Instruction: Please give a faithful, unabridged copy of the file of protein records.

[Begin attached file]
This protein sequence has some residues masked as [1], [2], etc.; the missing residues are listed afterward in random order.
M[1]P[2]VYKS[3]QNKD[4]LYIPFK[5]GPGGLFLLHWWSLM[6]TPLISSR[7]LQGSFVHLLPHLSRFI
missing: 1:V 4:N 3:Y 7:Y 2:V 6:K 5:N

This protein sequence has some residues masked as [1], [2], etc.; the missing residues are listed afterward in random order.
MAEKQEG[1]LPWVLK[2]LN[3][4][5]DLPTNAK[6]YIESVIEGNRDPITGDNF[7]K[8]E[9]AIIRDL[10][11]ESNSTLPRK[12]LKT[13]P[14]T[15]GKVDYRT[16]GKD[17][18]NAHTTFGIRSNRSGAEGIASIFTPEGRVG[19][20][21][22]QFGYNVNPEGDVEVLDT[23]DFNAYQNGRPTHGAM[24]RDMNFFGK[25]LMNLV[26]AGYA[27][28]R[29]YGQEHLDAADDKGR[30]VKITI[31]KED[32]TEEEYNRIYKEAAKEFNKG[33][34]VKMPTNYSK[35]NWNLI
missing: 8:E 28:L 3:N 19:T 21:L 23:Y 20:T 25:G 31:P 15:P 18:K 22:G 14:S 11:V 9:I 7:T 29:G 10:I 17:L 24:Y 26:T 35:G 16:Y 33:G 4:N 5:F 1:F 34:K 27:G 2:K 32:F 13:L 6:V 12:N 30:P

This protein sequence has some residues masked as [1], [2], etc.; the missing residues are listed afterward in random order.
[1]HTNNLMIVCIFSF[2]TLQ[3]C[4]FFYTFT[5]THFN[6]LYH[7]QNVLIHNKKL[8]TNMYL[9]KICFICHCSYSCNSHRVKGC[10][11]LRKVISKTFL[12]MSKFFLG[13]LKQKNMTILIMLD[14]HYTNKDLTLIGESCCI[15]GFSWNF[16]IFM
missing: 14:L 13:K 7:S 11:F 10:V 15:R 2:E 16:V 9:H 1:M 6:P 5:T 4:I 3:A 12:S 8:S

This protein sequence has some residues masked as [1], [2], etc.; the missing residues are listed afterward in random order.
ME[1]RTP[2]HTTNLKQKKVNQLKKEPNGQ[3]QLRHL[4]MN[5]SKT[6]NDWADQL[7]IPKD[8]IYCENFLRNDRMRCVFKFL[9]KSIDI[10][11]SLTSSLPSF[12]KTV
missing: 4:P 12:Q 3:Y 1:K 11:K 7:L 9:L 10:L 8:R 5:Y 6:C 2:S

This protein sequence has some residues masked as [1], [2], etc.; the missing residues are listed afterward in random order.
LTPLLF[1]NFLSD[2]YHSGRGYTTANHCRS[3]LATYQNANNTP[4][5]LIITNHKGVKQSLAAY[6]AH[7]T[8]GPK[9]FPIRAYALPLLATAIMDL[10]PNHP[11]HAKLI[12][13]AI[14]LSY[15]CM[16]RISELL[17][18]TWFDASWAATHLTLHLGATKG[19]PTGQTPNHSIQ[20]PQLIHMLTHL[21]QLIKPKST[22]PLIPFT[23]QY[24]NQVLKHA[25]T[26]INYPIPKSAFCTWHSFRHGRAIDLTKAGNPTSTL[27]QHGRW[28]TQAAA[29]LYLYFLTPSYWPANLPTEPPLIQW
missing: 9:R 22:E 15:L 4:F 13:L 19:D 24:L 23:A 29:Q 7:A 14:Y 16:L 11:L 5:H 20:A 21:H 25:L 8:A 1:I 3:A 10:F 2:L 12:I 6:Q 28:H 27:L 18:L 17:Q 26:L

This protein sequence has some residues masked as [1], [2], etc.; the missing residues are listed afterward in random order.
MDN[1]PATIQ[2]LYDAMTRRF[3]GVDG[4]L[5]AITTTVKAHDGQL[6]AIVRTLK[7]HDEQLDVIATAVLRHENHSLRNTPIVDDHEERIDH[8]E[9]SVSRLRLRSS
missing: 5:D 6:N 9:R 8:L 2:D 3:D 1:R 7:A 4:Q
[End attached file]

This protein sequence has some residues masked as [1], [2], etc.; the missing residues are listed afterward in random order.
M[1]P[2]VYKS[3]QNKD[4]LYIPFK[5]GPGGLFLLHWWSLM[6]TPLISSR[7]LQGSFVHLLPHLSRFI
missing: 1:V 4:N 3:Y 7:Y 2:V 6:K 5:N

This protein sequence has some residues masked as [1], [2], etc.; the missing residues are listed afterward in random order.
MAEKQEG[1]LPWVLK[2]LN[3][4][5]DLPTNAK[6]YIESVIEGNRDPITGDNF[7]K[8]E[9]AIIRDL[10][11]ESNSTLPRK[12]LKT[13]P[14]T[15]GKVDYRT[16]GKD[17][18]NAHTTFGIRSNRSGAEGIASIFTPEGRVG[19][20][21][22]QFGYNVNPEGDVEVLDT[23]DFNAYQNGRPTHGAM[24]RDMNFFGK[25]LMNLV[26]AGYA[27][28]R[29]YGQEHLDAADDKGR[30]VKITI[31]KED[32]TEEEYNRIYKEAAKEFNKG[33][34]VKMPTNYSK[35]NWNLI
missing: 8:E 28:L 3:N 19:T 21:L 23:Y 20:T 25:G 31:P 15:P 18:K 22:G 14:S 11:V 9:I 7:T 29:G 10:I 17:L 24:Y 26:T 35:G 16:Y 33:G 4:N 5:F 1:F 34:K 27:G 2:K 32:F 13:L 6:V 12:N 30:P

This protein sequence has some residues masked as [1], [2], etc.; the missing residues are listed afterward in random order.
[1]HTNNLMIVCIFSF[2]TLQ[3]C[4]FFYTFT[5]THFN[6]LYH[7]QNVLIHNKKL[8]TNMYL[9]KICFICHCSYSCNSHRVKGC[10][11]LRKVISKTFL[12]MSKFFLG[13]LKQKNMTILIMLD[14]HYTNKDLTLIGESCCI[15]GFSWNF[16]IFM
missing: 14:L 13:K 7:S 11:F 10:V 15:R 2:E 16:V 9:H 1:M 6:P 5:T 4:I 3:A 12:S 8:S

This protein sequence has some residues masked as [1], [2], etc.; the missing residues are listed afterward in random order.
ME[1]RTP[2]HTTNLKQKKVNQLKKEPNGQ[3]QLRHL[4]MN[5]SKT[6]NDWADQL[7]IPKD[8]IYCENFLRNDRMRCVFKFL[9]KSIDI[10][11]SLTSSLPSF[12]KTV
missing: 4:P 12:Q 3:Y 1:K 11:K 7:L 9:L 10:L 8:R 5:Y 6:C 2:S

This protein sequence has some residues masked as [1], [2], etc.; the missing residues are listed afterward in random order.
LTPLLF[1]NFLSD[2]YHSGRGYTTANHCRS[3]LATYQNANNTP[4][5]LIITNHKGVKQSLAAY[6]AH[7]T[8]GPK[9]FPIRAYALPLLATAIMDL[10]PNHP[11]HAKLI[12][13]AI[14]LSY[15]CM[16]RISELL[17][18]TWFDASWAATHLTLHLGATKG[19]PTGQTPNHSIQ[20]PQLIHMLTHL[21]QLIKPKST[22]PLIPFT[23]QY[24]NQVLKHA[25]T[26]INYPIPKSAFCTWHSFRHGRAIDLTKAGNPTSTL[27]QHGRW[28]TQAAA[29]LYLYFLTPSYWPANLPTEPPLIQW
missing: 9:R 22:E 15:L 4:F 13:L 19:D 24:L 23:A 29:Q 7:A 14:Y 16:L 11:L 5:H 20:A 21:H 25:L 8:A 1:I 3:A 10:F 2:L 12:I 6:Q 28:H 27:L 18:L 17:Q 26:L

This protein sequence has some residues masked as [1], [2], etc.; the missing residues are listed afterward in random order.
MDN[1]PATIQ[2]LYDAMTRRF[3]GVDG[4]L[5]AITTTVKAHDGQL[6]AIVRTLK[7]HDEQLDVIATAVLRHENHSLRNTPIVDDHEERIDH[8]E[9]SVSRLRLRSS
missing: 5:D 6:N 9:R 8:L 2:D 3:D 1:R 7:A 4:Q